NEW YORK — Officers with U.S. Immigration and Customs Enforcement’s (ICE) Enforcement and Removal Operations (ERO) New York City field office arrested Gazmir Xhurxhi, Jan. 9. Xhurxhi is a noncitizen who overstayed his visa in the United States and is wanted for fraud in Albania.
On Oct. 3, 2018, U.S. Customs and Border Protection admitted Xhurxhi into the United States in New York as a nonimmigrant visitor with authorization to remain in the United States for a temporary period not to exceed April 2, 2019. Xhurxhi remained in the United States beyond that date without authorization.
The Court of Tirana, Albania convicted Xhurxhi of fraud pursuant to Article 142/2 of the Criminal Code of the Republic of Albania and sentenced him to 1 year and 4 months imprisonment, May 8, 2019. On July 12, 2022, ERO New York prepared a Notice to Appear for Xhurxhi charging removability pursuant to the Immigration and Nationality Act, in that after admission as a nonimmigrant, he remained in the United States for a time longer than permitted.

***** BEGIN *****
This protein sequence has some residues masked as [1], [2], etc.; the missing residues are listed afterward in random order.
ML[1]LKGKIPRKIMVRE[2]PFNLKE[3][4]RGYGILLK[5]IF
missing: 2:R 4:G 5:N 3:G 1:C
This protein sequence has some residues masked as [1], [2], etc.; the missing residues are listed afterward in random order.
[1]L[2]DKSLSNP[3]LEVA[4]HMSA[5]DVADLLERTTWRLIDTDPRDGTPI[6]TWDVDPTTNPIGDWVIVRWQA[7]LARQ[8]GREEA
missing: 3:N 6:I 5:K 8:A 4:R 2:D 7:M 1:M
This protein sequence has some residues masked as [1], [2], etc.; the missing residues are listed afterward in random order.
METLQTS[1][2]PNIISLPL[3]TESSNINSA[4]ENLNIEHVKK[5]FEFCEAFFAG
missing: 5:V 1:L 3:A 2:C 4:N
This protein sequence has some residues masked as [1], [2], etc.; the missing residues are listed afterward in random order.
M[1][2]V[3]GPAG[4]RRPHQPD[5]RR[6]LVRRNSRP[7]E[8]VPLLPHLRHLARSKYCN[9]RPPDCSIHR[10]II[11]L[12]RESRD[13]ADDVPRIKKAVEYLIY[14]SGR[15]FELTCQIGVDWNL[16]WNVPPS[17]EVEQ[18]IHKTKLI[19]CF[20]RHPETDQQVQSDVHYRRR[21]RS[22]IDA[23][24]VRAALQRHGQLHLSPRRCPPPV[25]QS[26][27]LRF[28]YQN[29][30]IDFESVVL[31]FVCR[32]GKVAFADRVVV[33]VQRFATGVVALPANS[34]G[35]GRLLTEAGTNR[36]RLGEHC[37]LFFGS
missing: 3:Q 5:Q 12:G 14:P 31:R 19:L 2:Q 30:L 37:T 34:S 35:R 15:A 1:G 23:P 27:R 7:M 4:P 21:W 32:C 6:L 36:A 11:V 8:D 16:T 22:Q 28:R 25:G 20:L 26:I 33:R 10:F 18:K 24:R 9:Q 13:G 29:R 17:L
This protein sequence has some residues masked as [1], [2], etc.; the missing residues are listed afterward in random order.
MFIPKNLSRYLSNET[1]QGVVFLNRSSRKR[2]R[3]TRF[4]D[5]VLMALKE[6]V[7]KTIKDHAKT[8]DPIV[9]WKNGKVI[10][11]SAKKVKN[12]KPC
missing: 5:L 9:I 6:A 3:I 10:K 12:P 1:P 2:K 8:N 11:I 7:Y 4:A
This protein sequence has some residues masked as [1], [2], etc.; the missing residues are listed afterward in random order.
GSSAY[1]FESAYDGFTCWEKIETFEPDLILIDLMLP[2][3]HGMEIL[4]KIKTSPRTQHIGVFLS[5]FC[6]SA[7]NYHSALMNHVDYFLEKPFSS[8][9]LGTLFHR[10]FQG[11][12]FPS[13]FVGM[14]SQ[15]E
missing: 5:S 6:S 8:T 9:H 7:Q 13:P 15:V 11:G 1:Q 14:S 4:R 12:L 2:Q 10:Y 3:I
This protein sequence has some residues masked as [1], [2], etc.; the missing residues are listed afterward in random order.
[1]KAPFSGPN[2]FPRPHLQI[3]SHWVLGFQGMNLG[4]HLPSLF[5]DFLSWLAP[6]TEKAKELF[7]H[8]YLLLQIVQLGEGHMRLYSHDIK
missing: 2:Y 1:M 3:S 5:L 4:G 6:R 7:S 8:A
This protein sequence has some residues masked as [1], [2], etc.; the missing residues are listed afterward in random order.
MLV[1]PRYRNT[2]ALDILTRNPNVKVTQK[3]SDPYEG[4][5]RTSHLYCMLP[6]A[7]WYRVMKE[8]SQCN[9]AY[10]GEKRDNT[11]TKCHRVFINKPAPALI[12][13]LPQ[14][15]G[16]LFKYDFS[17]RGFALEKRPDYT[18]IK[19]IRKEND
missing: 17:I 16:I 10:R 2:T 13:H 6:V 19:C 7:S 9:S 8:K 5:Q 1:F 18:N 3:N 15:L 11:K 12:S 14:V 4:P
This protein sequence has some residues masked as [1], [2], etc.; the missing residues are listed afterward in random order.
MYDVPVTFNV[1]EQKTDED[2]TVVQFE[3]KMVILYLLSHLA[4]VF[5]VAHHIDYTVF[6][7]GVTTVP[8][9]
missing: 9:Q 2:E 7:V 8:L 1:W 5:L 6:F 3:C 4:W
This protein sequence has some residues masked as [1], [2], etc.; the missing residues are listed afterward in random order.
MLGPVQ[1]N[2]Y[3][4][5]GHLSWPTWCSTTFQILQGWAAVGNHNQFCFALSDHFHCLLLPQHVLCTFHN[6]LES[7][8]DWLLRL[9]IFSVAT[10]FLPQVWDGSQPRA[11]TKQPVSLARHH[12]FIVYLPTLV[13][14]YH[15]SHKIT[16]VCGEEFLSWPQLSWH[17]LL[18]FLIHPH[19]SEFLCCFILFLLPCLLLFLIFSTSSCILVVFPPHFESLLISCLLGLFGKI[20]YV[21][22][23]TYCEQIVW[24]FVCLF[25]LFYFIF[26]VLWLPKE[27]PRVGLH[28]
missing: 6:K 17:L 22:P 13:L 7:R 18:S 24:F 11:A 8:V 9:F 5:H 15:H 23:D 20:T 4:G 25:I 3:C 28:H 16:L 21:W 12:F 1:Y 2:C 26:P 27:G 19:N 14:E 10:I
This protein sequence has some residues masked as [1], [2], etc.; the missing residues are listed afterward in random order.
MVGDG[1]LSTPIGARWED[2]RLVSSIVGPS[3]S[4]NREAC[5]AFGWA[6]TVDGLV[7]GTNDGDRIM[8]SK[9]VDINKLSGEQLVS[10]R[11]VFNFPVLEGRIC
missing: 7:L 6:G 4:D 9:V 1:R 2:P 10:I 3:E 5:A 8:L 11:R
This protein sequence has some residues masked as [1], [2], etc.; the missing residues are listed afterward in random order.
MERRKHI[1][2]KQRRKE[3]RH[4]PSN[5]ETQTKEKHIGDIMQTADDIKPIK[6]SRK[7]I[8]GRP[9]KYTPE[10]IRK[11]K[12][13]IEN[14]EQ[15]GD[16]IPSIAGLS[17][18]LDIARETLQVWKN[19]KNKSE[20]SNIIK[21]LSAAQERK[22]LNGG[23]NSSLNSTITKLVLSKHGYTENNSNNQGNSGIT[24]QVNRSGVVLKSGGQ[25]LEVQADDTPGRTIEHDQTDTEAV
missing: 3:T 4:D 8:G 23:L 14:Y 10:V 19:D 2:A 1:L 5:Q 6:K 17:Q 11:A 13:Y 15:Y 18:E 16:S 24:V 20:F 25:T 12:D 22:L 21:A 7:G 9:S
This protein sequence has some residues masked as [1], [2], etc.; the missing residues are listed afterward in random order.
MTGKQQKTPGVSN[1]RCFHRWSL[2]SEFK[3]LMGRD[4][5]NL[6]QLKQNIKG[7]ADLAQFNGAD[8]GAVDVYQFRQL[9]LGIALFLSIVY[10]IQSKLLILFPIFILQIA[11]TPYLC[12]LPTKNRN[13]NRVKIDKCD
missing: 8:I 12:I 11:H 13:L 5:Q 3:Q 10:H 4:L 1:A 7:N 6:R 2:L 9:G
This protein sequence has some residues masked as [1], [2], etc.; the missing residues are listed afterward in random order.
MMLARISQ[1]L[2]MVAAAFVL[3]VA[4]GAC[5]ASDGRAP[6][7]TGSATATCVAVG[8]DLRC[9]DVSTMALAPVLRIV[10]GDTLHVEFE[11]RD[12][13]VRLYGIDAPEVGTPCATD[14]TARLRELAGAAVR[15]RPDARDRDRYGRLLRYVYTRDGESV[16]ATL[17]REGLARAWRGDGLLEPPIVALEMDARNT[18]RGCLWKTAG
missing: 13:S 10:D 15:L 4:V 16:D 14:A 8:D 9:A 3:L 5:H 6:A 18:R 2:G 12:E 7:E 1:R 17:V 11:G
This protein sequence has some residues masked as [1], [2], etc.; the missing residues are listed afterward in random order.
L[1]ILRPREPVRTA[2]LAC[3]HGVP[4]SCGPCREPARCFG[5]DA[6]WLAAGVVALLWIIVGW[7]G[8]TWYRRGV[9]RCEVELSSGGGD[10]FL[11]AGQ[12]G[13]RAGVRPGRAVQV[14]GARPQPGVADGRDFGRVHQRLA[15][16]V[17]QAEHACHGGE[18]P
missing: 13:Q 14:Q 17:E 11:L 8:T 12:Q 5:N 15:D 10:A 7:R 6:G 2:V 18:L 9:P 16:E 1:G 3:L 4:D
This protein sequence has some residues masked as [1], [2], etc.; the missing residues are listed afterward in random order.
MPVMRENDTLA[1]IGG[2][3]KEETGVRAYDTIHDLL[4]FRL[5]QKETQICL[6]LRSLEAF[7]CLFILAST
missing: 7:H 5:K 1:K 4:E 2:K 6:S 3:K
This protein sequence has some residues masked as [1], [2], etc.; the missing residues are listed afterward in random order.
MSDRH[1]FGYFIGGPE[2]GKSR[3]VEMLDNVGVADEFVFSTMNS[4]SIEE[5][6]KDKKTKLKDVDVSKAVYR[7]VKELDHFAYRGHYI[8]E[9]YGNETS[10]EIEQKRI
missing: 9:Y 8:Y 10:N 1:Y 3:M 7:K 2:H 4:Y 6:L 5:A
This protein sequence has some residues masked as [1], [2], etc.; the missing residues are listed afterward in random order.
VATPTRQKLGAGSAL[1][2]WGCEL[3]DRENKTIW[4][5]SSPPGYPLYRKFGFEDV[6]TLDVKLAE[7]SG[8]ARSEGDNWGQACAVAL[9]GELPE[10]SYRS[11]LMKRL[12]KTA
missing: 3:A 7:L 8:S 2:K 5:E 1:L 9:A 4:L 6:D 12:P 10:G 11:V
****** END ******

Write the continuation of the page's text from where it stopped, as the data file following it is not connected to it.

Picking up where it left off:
ERO New York arrested Xhurxhi without incident outside his residence in Brooklyn, Jan. 9. Xhurxhi is currently detained in ICE custody, without bond, pending removal proceedings.
ERO officers make enforcement decisions on a case-by-case basis in responsible manner, informed by their experience as law enforcement professionals and in a way that best protects against the greatest threats to the homeland.
Noncitizens placed into removal proceedings receive their legal due process from federal immigration judges in the immigration courts, which are administered by the Justice Department’s Executive Office for Immigration Review (EOIR). EOIR is an agency within the U.S. Department of Justice and is separate from the Department of Homeland Security and ICE. Immigration judges in these courts make decisions based on the merits of each individual case. ICE officers carry out the removal decisions made by the federal immigration judges.
In fiscal year (FY) 2022, ERO arrested 46,396 noncitizens with criminal histories; this group had 198,498 associated charges and convictions. These included 21,531 assault offenses; 8,164 sex and sexual assault offenses; 5,554 weapons offenses; 1,501 homicide-related offenses; and 1,114 kidnapping offenses.